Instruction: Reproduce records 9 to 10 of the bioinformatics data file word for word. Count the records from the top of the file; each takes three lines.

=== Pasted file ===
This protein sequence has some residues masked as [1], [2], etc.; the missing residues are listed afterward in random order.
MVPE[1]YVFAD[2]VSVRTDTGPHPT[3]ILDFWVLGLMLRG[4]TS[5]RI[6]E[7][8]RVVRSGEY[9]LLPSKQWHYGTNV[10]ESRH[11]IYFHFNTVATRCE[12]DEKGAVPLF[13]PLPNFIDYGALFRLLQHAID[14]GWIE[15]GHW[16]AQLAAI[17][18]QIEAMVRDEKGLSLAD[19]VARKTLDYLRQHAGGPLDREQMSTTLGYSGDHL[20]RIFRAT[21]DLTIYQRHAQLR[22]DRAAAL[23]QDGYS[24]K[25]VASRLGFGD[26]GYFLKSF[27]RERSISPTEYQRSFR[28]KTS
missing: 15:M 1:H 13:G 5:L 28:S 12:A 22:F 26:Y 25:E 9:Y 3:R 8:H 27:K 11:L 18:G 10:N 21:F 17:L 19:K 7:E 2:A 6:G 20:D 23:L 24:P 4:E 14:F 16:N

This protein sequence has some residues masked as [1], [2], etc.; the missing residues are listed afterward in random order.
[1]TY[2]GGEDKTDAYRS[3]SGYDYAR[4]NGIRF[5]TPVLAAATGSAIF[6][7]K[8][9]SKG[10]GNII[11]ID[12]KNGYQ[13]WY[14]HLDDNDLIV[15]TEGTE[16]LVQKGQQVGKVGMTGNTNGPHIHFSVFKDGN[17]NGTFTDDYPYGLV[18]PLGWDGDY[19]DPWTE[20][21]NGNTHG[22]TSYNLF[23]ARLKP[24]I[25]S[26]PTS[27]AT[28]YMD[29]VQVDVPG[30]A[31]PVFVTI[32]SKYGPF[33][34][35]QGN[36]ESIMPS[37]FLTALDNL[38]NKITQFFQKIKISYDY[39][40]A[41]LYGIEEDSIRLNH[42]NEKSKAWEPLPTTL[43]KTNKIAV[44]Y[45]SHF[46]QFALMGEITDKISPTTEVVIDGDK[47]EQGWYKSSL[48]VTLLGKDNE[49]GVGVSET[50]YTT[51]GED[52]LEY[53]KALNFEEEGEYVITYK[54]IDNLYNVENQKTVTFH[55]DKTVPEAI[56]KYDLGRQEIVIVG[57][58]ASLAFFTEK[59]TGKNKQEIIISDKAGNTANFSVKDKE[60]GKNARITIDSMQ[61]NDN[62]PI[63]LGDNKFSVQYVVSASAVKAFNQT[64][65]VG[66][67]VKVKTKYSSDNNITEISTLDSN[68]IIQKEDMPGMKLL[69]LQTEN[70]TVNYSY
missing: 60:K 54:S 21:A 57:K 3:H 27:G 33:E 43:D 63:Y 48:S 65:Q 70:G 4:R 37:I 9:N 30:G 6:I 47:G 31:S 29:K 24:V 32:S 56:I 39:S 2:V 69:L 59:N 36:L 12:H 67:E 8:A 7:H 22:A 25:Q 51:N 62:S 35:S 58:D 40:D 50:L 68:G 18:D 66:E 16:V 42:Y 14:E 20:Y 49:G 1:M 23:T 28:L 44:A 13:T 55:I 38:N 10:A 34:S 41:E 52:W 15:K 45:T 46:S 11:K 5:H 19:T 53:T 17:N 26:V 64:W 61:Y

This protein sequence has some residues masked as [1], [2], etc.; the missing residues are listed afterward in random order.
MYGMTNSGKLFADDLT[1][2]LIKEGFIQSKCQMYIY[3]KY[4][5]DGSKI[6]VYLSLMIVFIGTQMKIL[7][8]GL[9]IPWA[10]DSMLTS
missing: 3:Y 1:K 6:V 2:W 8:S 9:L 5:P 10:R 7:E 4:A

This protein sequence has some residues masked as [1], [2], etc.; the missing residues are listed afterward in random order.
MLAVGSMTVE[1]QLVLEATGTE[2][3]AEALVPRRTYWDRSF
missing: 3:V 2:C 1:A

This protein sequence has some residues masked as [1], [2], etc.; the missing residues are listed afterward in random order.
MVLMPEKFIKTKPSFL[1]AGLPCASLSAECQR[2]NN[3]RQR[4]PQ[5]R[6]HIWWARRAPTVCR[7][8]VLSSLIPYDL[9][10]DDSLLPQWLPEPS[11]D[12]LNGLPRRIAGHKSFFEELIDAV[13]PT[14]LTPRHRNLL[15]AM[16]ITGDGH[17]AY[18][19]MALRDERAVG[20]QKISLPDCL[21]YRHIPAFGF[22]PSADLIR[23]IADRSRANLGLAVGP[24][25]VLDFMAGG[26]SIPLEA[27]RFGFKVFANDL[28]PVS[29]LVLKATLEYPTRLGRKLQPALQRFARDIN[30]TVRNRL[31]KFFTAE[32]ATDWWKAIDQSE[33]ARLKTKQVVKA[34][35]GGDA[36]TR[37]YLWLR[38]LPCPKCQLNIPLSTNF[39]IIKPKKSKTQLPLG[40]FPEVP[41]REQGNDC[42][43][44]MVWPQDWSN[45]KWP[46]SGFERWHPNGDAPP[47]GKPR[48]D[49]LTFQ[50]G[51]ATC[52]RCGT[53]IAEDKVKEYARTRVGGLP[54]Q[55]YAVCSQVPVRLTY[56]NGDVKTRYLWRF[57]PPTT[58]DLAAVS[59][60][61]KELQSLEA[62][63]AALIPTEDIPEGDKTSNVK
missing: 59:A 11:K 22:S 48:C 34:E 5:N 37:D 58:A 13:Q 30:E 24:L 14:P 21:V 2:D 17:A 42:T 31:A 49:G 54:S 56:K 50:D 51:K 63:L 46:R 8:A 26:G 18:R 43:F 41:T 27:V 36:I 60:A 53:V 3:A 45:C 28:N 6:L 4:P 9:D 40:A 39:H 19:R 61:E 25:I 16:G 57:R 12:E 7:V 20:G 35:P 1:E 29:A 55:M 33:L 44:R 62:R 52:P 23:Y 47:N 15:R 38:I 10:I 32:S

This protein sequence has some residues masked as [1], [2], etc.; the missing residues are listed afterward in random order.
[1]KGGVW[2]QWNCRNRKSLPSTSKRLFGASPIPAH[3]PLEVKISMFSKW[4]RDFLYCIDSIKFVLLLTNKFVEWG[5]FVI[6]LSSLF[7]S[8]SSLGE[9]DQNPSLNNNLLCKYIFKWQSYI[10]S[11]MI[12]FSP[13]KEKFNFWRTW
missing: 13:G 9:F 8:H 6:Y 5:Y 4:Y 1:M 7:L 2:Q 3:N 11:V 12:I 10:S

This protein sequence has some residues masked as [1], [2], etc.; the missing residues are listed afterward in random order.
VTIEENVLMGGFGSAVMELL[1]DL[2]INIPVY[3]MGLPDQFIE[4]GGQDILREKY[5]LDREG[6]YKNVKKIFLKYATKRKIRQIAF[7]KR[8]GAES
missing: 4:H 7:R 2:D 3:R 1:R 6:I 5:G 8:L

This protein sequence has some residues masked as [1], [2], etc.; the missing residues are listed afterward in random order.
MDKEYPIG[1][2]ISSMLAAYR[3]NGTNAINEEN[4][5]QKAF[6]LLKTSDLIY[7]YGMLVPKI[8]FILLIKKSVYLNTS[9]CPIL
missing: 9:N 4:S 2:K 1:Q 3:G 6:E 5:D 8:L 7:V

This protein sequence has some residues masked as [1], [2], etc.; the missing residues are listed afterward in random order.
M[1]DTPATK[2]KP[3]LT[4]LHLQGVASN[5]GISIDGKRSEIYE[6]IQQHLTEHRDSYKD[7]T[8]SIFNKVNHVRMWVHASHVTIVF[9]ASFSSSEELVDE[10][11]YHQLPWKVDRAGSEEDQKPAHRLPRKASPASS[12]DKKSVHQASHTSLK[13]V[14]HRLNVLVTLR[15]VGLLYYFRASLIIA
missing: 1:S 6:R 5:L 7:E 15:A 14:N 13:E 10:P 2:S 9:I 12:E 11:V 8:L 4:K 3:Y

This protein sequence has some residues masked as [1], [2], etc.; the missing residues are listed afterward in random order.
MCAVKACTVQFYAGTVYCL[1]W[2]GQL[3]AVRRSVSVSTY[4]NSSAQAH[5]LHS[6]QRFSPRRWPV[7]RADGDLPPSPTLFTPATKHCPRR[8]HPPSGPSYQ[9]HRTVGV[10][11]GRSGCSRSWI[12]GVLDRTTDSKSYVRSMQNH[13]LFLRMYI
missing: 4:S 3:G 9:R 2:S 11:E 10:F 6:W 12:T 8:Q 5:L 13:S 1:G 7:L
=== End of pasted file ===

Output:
This protein sequence has some residues masked as [1], [2], etc.; the missing residues are listed afterward in random order.
M[1]DTPATK[2]KP[3]LT[4]LHLQGVASN[5]GISIDGKRSEIYE[6]IQQHLTEHRDSYKD[7]T[8]SIFNKVNHVRMWVHASHVTIVF[9]ASFSSSEELVDE[10][11]YHQLPWKVDRAGSEEDQKPAHRLPRKASPASS[12]DKKSVHQASHTSLK[13]V[14]HRLNVLVTLR[15]VGLLYYFRASLIIA
missing: 1:S 6:R 5:L 7:E 15:A 14:N 13:E 10:P 2:S 9:I 12:E 11:V 8:L 4:K 3:Y

This protein sequence has some residues masked as [1], [2], etc.; the missing residues are listed afterward in random order.
MCAVKACTVQFYAGTVYCL[1]W[2]GQL[3]AVRRSVSVSTY[4]NSSAQAH[5]LHS[6]QRFSPRRWPV[7]RADGDLPPSPTLFTPATKHCPRR[8]HPPSGPSYQ[9]HRTVGV[10][11]GRSGCSRSWI[12]GVLDRTTDSKSYVRSMQNH[13]LFLRMYI
missing: 4:S 3:G 9:R 2:S 11:E 10:F 6:W 12:T 8:Q 5:L 13:S 1:G 7:L